Comments, amyone?

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This photograph appears in a 1980 book about the history of BA, specifically the chapter about BOAC in WWII. It is of AL507 and, by the snow, I guess at Dorval but I could be wrong. The photo was a double-page spread and I've tried (inexpertly) to join the two halves together. It looks to me as though the photographer has tried to compensate for the brightness of the snow/slush and that ol' AL507 has therefore turned out a bit dark. On the other hand, the shadow from the tailplane indicates a fairly low sun.

EDIT: It wouldn't upload the photo. I'll try again in another post

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In case the file size was a problem, I've reduced it. Here it is - trying again. The text in the previous post applies.

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Ian,

Re the Lib photo in post #148, I would say that, yes, that's a Lib in the right background, with the twin ovals of the fins/rudders being the telltale signs. Aircraft nose is to the right.

Matt

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I thought it looked like a Liberator but was a bit thrown by the white colour. The photo is dated to 1944, well after the formation of Transport Command and it being based at Lyneham. "Did Transport Command operate white-painted Liberators?", I wondered. Then, in the book on BA's history, I came across this drawing below. Again, it is in the chapter on BOAC in WWII which perhaps offered some kind of insight, as I understand that BOAC ran services from Lyneham.

At the same time, the Liberator shown appears to be AL544 and this was not listed by Peter Moss as being allocated to BOAC, so that just raised a series of questions in my mind:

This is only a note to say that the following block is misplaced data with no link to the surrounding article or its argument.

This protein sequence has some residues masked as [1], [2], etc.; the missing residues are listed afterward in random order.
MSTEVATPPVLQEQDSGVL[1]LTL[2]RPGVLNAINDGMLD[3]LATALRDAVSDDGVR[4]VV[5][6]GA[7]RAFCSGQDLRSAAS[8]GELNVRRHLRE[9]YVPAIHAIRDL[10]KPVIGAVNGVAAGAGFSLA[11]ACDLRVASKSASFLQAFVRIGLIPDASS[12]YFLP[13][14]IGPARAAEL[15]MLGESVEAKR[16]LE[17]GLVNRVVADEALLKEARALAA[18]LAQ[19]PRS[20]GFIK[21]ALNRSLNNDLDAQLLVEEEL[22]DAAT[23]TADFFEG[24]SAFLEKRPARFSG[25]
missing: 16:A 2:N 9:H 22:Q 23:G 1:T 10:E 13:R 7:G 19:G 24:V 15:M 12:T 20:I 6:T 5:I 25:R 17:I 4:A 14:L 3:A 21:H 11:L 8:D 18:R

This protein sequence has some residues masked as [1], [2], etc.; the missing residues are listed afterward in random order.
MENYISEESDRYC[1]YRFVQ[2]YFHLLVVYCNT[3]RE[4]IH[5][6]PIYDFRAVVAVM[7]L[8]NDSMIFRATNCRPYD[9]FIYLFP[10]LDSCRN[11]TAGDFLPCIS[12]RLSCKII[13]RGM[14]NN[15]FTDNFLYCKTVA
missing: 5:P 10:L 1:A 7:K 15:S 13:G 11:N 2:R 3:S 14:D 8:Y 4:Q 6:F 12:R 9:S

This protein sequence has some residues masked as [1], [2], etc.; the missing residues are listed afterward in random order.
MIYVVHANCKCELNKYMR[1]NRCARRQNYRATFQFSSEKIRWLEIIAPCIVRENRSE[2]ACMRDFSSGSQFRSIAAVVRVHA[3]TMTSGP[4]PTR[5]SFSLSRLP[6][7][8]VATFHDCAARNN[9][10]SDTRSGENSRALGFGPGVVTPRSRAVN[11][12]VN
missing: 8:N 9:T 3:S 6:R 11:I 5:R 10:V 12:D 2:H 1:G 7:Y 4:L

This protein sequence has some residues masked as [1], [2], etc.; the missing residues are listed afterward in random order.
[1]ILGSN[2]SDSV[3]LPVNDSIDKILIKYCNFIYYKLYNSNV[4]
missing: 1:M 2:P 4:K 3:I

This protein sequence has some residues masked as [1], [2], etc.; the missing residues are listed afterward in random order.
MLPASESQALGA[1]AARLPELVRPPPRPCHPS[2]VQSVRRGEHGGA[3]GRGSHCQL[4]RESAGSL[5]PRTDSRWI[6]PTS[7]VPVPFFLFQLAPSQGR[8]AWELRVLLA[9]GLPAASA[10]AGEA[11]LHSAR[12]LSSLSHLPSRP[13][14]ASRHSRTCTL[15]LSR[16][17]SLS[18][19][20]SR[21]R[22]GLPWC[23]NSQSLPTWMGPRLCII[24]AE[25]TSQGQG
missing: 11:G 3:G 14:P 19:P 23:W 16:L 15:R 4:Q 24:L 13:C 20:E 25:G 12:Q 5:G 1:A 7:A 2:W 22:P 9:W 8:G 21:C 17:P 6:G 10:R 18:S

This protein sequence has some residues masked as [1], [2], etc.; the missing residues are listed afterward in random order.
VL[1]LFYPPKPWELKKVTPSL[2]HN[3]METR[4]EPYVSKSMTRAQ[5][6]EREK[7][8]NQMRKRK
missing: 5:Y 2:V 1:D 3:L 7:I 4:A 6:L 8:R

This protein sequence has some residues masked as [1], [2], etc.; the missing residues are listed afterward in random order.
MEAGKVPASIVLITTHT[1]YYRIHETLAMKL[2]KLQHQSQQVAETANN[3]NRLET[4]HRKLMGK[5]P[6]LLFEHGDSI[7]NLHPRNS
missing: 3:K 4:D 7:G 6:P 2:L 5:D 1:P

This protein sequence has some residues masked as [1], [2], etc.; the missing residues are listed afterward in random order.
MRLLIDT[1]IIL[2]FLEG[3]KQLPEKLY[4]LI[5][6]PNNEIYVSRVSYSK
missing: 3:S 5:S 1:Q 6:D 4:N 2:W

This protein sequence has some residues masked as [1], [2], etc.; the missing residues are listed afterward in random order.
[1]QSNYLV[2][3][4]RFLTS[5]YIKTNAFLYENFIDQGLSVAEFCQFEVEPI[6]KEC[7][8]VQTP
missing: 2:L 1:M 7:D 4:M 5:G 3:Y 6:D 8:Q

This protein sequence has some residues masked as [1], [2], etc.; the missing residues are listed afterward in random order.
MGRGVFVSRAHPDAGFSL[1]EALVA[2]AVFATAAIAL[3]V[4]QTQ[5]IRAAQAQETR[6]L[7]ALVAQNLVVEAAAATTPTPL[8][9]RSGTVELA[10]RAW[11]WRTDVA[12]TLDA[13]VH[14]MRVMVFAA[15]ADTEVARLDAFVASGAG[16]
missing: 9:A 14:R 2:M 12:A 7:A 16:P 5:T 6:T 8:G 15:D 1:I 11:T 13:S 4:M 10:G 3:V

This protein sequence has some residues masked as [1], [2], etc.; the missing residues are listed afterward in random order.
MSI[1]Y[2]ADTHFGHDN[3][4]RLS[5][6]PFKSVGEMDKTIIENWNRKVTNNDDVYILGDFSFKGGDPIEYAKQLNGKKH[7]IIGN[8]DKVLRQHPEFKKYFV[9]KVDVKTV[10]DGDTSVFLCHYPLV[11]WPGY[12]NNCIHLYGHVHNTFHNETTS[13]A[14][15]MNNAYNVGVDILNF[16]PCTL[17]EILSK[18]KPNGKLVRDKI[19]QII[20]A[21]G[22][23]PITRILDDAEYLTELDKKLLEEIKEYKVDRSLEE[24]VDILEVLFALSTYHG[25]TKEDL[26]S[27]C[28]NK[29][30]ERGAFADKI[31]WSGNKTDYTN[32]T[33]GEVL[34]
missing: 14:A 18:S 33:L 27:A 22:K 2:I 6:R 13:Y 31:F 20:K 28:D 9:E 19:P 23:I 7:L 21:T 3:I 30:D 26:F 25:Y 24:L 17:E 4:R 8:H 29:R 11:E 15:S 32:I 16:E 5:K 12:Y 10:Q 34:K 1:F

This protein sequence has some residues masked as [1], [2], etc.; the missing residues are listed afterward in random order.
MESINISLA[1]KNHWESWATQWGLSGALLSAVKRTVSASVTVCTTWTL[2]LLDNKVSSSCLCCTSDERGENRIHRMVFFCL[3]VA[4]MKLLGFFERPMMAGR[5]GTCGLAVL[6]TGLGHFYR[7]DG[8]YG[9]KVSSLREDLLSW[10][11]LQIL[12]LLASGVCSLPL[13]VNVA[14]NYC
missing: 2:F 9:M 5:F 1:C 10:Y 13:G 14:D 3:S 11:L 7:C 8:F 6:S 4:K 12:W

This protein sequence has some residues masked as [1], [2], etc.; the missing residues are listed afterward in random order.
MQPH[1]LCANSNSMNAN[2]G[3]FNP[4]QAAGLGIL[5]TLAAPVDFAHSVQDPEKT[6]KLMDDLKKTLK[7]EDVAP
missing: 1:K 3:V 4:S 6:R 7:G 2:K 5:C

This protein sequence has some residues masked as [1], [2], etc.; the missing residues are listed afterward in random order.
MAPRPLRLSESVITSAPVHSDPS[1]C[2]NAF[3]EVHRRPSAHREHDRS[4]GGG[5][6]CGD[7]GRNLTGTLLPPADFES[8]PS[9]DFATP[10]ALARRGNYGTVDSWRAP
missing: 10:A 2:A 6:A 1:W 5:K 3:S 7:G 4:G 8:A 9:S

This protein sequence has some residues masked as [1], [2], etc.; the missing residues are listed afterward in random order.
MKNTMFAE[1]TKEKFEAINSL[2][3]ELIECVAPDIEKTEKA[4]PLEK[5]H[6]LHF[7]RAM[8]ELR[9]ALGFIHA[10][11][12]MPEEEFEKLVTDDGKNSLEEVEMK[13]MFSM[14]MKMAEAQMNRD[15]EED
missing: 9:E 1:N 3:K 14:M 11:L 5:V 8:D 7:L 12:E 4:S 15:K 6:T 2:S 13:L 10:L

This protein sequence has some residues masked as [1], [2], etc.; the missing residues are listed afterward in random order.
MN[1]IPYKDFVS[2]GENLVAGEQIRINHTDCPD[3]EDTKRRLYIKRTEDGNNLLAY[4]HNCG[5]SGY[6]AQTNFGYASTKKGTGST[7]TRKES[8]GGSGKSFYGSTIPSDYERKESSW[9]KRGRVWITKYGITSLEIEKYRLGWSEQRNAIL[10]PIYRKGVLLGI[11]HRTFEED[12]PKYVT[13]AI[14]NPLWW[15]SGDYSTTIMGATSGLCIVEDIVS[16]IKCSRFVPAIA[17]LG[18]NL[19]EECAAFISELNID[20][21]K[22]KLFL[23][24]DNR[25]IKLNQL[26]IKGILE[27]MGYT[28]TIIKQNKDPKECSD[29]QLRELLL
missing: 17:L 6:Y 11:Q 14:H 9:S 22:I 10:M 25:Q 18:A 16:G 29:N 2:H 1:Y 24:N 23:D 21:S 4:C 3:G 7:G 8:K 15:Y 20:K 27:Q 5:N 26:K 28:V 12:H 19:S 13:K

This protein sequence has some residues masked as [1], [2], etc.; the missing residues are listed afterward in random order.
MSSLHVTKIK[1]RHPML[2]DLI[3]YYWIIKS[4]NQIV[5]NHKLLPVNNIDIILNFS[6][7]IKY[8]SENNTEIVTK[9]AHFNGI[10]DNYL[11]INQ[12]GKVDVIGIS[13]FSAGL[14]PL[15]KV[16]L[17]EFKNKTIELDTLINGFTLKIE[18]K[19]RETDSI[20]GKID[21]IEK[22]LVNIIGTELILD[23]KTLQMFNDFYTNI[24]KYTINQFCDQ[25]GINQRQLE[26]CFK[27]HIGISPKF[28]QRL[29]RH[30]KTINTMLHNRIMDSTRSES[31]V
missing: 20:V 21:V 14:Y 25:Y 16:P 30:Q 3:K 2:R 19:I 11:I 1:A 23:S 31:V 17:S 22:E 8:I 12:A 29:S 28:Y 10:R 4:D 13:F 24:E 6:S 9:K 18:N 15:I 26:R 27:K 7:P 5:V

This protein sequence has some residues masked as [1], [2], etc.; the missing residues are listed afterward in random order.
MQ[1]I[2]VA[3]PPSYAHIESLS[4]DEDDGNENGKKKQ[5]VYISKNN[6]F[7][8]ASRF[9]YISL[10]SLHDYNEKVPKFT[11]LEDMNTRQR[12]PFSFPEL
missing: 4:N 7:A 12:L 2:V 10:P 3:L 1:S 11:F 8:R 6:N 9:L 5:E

1. Did BOAC crews use non-allocated (that is, purely RAF) Liberators on their routes?

2. Did RAF Transport Command Liberators operate services on behalf of BOAC?

3. Were any non-allocated Liberators actually under BOAC control at any time?

4. If not, why would a book covering BOAC's history display this image?

Here's the drawing and, as with a previous drawing, the registration of the colours is inexact, giving an unnecessarily blurred image. Sorry.

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1. Did BOAC crews use non-allocated (that is, purely RAF) Liberators on their routes?
Yes, sometimes.

2. Did RAF Transport Command Liberators operate services on behalf of BOAC?
Yes, sometimes - essentially questions 1 & 2 are different ways of asking the same thing.

3. Were any non-allocated Liberators actually under BOAC control at any time?
More difficult to answer, especially without a more precise definition of 'control', but refer back to the other two questions. The establishment of the RFS started at eight aircraft, then increased to ten, and finally twelve. There were periods when no more than two aircraft were servicable, and the difference was made up by 'borrowing' aircraft. It worked the other way too, with supposedly RFS aircraft being used for flights to Cairo, Moscow and other places. Annecdotally this borrowing was more prevalent on the southern route, where the ferry organisation was run from Nassau, which just happened to be where 111OTU, a mostly Liberator unit, was based, making things easy, but it did happen on the northern route too. Finding actual data to prove this for individual aircraft is another matter entirely.

4. If not, why would a book covering BOAC's history display this image?
Can't answer that. So far as I can tell AL541 only served with BOAC postwar as G-AGTI, if at all, and I have no evidence to suggest that it was converted to C-87-equivalent as this image suggests. The registration document http://publicapps.caa.co.uk/docs/HistoricalMaterial/G-AGTI.pdf shows it registered to BOAC from 29/9/1945, but based in Perth, Western Australia, where it was assumed used by QANTAS, being sold to them in 1947. It does not appear in BOAC records for this period.